This Is What It Was Like To Chase The Modena Cento Ore Classic
Photography by Jayson Fong
You’ve probably not heard too much about the Modena Cento Ore Classic…and there’s a good reason for that: it’s a hidden gem in the world of historic motoring and that low key character is all part of its allure.
Since 2000, the MCO has taken an exclusive selection of some of the world’s best cars on stunning road rallies across Italy at speed. Recently, I joined 94 cars forming one of the best collections I have ever seen on the road travelled coast to coast from Rimini in the East to Forte De Marmi in the West, before a final leg to Modena as per tradition.
Breathtaking is probably the best word to describe the four days on the road. Surrounded by some stunning machines including five Ferrari 250 GT SWB models, two Porsche 904s, a selection of Jaguars (including an XK120 piloted by legendary Porsche pilot and Le Mans Winner Jürgen Barth), one BMW 3.0 CSL Batmobile, a Ford GT40, and a Lancia 037 Stradale…to name a few. The Italian landscape couldn’t have looked much classier.
However, it wasn’t all about the look, it was much more about speed: this element alone made this event very special indeed. An incredible spectacle, the MCO delivers on being an event made for true racing enthusiasts and for those looking for a pure motoring experience. Over four days, we covered three iconic Italian circuits for some intense flat-out historic racing; Imola, Misano, and Mugello—plus 12 high speed special stages that were closed to the public during the journey including Passo Dello Spino, a mountain pass well-prepared for apex-hitting action—with painted kerbs and all!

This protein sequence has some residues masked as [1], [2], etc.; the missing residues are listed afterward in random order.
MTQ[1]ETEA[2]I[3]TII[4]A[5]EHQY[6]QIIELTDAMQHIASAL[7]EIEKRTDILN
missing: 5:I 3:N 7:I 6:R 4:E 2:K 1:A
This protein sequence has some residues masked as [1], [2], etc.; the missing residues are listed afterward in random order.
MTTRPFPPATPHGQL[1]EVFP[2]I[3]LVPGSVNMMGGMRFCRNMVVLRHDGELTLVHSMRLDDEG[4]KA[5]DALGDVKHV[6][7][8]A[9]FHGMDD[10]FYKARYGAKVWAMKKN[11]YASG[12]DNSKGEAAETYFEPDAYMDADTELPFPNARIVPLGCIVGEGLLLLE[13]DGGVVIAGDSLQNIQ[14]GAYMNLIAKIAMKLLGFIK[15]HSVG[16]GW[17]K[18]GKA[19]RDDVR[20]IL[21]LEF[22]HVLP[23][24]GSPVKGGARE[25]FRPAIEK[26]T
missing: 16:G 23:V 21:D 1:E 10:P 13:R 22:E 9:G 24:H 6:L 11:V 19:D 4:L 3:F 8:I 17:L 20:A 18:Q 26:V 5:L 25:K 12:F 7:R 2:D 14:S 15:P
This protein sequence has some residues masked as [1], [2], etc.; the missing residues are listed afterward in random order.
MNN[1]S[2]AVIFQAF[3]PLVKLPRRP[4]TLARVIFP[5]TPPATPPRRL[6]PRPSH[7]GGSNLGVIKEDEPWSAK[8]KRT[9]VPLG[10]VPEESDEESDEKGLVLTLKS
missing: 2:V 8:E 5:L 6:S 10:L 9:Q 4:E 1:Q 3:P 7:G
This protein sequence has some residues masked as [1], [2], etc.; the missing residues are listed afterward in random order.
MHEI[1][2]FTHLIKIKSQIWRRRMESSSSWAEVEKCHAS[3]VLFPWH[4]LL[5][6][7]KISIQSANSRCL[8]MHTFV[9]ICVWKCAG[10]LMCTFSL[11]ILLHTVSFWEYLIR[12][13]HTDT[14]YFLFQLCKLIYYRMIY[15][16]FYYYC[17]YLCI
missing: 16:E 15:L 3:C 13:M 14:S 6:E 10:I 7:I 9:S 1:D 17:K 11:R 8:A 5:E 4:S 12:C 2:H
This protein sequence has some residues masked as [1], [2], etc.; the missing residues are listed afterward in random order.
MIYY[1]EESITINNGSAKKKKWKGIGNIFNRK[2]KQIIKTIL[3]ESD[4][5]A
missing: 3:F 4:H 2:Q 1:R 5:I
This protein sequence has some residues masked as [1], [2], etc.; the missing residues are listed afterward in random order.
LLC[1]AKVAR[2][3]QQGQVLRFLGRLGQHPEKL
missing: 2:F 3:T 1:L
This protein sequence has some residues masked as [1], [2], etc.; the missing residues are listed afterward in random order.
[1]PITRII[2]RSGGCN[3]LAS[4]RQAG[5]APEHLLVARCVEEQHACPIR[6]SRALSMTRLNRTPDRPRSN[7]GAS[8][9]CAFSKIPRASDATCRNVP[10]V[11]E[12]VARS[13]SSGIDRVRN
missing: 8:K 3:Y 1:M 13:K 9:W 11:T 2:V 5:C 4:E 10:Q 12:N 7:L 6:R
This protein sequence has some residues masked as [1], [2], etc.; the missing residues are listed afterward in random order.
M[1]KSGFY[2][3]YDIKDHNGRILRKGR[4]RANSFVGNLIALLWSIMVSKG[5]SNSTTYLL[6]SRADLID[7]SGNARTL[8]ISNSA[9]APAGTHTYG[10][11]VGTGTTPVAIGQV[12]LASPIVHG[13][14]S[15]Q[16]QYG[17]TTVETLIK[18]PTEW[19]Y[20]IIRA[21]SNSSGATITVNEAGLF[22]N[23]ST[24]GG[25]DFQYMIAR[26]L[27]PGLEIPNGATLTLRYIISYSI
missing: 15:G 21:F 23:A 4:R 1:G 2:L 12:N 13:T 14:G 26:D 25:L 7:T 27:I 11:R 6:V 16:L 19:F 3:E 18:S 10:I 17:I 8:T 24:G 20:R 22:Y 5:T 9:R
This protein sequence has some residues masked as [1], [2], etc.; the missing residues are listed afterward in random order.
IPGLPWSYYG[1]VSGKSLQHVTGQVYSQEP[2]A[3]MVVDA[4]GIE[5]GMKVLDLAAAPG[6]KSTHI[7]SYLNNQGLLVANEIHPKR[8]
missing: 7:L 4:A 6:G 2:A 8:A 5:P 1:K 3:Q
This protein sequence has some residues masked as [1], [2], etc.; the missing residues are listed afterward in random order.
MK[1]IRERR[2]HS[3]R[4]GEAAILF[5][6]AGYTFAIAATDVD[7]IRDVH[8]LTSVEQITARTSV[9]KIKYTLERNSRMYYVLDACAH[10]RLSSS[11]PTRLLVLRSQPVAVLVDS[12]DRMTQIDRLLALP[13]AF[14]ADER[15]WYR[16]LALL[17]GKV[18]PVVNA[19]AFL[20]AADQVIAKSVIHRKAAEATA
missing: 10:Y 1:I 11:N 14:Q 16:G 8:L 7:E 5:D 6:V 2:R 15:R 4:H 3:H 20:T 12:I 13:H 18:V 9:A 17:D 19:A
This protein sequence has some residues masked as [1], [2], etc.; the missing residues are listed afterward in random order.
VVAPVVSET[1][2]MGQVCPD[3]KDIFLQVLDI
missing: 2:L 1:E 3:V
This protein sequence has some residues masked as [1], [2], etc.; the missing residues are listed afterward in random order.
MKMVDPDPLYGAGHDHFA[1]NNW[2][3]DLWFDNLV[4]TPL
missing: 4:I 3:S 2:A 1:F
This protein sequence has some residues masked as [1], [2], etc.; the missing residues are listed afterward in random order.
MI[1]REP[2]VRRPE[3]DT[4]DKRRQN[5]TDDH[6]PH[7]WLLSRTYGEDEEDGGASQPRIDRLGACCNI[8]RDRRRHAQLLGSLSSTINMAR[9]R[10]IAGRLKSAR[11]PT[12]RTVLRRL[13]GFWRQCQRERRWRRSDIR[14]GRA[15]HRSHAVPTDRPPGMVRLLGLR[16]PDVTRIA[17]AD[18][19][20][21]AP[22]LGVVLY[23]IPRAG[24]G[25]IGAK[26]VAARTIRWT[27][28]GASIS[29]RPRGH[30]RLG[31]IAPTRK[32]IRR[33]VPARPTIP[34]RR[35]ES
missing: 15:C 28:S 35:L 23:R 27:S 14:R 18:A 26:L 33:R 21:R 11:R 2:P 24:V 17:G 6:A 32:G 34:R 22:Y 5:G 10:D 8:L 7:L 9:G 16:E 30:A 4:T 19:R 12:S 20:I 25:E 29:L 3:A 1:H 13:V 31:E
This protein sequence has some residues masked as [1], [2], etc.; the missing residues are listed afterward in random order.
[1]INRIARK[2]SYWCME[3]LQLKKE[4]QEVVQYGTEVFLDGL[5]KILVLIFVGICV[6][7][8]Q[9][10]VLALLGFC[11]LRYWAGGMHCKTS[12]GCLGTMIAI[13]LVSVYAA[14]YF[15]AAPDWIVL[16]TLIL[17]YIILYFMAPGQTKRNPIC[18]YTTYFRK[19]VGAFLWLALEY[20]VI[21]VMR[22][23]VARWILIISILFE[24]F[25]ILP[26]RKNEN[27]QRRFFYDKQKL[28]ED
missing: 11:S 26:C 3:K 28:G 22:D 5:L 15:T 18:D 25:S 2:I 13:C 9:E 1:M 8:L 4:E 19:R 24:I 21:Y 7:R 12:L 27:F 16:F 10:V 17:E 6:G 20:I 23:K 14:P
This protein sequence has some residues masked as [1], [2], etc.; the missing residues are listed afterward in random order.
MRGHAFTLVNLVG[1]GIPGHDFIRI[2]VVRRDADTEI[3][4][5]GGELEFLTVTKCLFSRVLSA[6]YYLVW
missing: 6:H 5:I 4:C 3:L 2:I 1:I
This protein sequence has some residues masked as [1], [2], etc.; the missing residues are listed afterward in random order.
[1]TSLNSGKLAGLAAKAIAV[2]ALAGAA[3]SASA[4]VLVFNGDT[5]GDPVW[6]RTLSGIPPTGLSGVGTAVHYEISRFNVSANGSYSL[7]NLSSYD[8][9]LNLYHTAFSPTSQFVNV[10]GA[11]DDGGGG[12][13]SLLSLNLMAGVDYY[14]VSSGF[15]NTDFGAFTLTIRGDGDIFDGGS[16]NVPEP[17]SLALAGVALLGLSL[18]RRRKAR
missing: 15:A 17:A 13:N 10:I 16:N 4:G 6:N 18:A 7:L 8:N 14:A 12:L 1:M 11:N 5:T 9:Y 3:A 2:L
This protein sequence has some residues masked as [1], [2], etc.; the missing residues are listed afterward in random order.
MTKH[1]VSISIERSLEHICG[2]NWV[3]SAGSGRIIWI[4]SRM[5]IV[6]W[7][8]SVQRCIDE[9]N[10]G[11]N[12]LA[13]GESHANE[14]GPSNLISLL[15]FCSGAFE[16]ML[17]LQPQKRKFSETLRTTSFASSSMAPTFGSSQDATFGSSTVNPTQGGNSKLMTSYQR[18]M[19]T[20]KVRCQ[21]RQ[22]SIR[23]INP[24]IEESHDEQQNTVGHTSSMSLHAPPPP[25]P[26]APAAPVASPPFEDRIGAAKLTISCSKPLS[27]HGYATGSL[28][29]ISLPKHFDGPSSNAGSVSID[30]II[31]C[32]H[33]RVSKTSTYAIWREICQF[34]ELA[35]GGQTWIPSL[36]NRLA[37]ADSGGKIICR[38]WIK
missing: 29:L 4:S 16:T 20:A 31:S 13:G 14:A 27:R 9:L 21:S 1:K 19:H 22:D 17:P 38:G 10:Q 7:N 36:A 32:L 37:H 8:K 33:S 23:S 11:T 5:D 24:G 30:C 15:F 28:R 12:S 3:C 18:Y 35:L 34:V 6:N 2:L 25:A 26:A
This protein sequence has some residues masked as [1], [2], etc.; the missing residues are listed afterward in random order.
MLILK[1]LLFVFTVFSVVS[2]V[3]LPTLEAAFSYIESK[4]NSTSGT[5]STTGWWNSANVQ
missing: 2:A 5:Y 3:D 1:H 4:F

A police escort, closed roads, high-powered and priceless classic sports cars encouraged to be driven, “as fast as you can”. This was perfection.
Fear not, those who weren’t too fussed on the competition of racing and the fear of trading too much paint had the opportunity to take part in the regularity section and travel at their own pace.
The good news doesn’t stop there, either, after all of the action there was also time to take in the surroundings—something I have found rare when on other road-based rallies. Each evening featured a new location and a new experience. The highlight of the evening stops was in Florence, where a black tie dinner had guests dining in the historic hall of the Medici Family at Palazzo Veleccio, an almost unheard of opportunity that helped make grand touring a truly appropriate description of the Modena Cento Ore…there was also our final evening where we dined after hours in the Ferrari Museum.
Is the Modena Cento Ore the perfect road rally? In my opinion, quite possibly. It’s a great excuse to see some of the world’s most beautiful places and go racing at the same time at a comfortable pace with sensible distances for each leg of the journey. With close to 100 cars, it’s also the perfect size and i hope this never changes. It’s enough to have great diversity and competition but also enough to avoid too much on-road chaos, and also allows a real sense of community and camaraderie between all participants to take place.
It’s no wonder nobody really wants to talk too loudly about the Modena Cento Ore, it would only make getting into that 94 car selection even more difficult…